Two principal dancers stood before an after-show audience gathered in the lobby of the Boston Opera House. A young man and a young woman, exhausted from over two hours’ dancing in Eugene Onegin, did their professional best and from the steps of the grand staircase looked into the upturned faces of their fans. The dancers tried to do what they had agreed to do, to speak about their understanding of the ballet in which they had just performed so gloriously. One dancer pulled a white pullover closer around her; the other stood at ease in his jeans, hands joined behind his back.
From time to time in the next fifteen minutes, the ballerina put her hand on her chest, looked up into the air above her and said haltingly, “I'm sorry. I'm just emptied right now.” It was an apology, a plea for our understanding of what she had poured out for us through her dance.
In two different scenes in the ballet, each of these principals tears a letter into pieces. In each case we understand what the letter had said, what it had offered of the heart, of the world in which someone smitten lives. In each case the returned letter is at first refused; the writer of the letter will not touch the letter even when it is thrust before them. The unwilling recipient must then shred the letter before the face of its writer if a clear refusal is to be understood.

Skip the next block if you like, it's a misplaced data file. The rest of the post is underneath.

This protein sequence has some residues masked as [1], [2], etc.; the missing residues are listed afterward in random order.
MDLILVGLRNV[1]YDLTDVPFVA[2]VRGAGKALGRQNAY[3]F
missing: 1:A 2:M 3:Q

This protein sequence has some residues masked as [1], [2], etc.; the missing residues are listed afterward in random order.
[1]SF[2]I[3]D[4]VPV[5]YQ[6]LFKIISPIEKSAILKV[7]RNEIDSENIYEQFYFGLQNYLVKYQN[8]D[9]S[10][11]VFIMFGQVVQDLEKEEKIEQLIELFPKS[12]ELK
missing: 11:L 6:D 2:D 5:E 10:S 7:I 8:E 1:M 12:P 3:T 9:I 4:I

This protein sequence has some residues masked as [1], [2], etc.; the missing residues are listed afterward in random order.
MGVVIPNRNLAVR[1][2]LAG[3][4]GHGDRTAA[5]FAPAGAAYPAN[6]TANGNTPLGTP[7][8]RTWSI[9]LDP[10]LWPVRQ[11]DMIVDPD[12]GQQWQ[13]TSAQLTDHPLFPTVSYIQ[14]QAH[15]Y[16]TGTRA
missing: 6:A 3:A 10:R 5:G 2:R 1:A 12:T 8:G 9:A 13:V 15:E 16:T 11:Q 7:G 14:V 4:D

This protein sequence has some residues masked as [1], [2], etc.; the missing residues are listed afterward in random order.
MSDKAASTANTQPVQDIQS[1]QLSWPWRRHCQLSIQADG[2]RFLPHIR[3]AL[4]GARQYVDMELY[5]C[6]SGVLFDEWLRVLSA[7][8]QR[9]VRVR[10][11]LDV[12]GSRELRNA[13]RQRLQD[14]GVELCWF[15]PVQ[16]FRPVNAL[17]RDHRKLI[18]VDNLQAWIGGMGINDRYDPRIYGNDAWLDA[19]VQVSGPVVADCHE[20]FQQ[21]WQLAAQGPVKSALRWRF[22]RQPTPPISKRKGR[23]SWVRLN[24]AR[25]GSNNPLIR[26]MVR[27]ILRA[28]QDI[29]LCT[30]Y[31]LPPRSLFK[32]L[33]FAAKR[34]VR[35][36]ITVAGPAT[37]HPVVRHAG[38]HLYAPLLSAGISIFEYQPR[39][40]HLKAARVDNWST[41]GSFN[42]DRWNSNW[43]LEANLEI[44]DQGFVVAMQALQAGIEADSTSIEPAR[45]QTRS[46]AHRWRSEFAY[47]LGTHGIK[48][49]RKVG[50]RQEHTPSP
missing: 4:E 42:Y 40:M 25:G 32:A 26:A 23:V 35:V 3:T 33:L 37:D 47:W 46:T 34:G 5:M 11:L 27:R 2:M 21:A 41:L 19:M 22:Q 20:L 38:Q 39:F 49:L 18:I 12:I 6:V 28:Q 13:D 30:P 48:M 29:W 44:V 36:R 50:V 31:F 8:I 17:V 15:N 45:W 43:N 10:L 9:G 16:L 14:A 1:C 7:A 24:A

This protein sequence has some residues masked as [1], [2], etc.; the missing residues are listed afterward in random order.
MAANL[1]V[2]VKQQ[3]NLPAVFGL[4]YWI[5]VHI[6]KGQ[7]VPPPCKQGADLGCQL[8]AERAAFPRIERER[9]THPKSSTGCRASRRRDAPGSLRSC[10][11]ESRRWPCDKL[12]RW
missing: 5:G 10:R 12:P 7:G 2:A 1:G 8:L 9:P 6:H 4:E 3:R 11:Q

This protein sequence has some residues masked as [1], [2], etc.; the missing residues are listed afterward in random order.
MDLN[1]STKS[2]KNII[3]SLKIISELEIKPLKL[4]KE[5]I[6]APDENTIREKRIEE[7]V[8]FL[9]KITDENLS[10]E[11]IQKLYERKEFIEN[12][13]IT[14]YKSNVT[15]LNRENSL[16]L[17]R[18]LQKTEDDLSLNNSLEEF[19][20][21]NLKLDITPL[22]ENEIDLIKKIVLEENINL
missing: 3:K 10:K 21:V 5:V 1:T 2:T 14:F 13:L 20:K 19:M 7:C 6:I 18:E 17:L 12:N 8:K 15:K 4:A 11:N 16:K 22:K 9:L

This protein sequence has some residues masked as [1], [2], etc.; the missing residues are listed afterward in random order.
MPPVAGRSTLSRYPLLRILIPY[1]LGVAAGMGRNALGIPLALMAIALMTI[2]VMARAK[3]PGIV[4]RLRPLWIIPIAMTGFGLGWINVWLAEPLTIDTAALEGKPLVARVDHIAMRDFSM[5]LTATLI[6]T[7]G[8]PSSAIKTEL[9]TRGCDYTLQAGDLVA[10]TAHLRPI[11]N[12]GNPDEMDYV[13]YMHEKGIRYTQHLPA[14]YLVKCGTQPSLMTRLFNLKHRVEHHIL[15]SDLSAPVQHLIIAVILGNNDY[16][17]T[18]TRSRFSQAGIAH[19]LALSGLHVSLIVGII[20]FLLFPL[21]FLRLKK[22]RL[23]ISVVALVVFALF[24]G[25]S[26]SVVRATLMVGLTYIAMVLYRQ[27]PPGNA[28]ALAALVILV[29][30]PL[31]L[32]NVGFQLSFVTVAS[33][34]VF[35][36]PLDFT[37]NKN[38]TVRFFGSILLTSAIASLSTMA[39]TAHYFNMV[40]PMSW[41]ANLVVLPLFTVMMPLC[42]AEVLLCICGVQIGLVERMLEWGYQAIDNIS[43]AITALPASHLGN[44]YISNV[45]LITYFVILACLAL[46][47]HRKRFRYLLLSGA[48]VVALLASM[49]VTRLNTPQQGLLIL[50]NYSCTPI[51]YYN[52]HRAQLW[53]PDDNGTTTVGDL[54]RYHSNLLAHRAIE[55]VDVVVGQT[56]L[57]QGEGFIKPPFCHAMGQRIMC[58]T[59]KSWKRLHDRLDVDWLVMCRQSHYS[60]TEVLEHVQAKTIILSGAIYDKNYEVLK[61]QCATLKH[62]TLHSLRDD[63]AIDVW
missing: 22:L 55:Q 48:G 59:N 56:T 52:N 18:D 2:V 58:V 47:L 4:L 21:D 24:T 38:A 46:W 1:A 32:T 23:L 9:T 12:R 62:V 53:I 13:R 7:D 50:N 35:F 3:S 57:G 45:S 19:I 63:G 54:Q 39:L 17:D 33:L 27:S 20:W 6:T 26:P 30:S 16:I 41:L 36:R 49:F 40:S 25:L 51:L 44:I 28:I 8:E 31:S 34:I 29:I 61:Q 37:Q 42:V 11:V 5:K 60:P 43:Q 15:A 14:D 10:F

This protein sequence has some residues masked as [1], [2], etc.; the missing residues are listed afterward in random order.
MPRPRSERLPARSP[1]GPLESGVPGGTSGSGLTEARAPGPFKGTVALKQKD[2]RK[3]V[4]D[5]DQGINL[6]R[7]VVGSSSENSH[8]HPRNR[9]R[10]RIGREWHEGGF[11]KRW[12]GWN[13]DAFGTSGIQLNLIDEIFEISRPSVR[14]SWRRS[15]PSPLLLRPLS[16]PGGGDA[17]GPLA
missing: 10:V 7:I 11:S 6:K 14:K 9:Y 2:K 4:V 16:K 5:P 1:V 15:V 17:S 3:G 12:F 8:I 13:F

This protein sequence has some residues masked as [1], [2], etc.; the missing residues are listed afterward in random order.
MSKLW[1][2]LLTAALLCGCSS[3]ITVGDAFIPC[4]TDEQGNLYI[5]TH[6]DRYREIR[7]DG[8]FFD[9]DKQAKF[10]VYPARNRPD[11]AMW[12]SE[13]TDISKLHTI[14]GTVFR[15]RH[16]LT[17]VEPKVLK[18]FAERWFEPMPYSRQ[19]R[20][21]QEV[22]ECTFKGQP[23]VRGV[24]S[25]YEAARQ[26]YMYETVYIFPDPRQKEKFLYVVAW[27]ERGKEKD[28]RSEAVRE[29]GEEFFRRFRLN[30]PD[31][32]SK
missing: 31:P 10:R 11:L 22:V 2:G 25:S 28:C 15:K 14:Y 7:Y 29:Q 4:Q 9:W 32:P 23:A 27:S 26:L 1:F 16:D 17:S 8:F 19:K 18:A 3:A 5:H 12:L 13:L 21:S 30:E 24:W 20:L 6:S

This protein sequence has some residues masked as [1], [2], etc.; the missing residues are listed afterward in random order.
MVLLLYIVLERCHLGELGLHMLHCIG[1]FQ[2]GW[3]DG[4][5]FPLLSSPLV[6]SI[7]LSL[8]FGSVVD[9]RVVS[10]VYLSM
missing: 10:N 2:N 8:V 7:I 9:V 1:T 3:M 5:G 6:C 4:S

Love in 1820s Russia was not easy.
The journalist interviewing the two dancers asked about the significance of love letters. Do actual letters, she asked the dancers, have power in them that can be matched these days by email or text messages?
The young man thought not; he confessed, however, with a smile that he had never written a love letter.
At greater length the ballerina replied that the communication of love in a written letter, a hand-written letter, is flowing from the heart through the arm into the hand that writes it. The material object, the very paper on which the message is written, is soaked in the love of the person who has written it. Nothing similar, she thought, could happen in an email, a text message or a tweet.
The audience laughed, smiled, nodded, agreed; there was nothing we would not do for this ballerina at the end of the evening.
Amid half-regretful applause, we allowed ourselves ready. We would head out. The evening was over. If the two dancers were exiting by a different door from those by which we issued onto a cold February sidewalk, the dancers likely checked their phones as automatically as we did.
We made our ways into our histories. All of us.
Which one of us had ever torn up a love letter?
How many of us would get to write one again?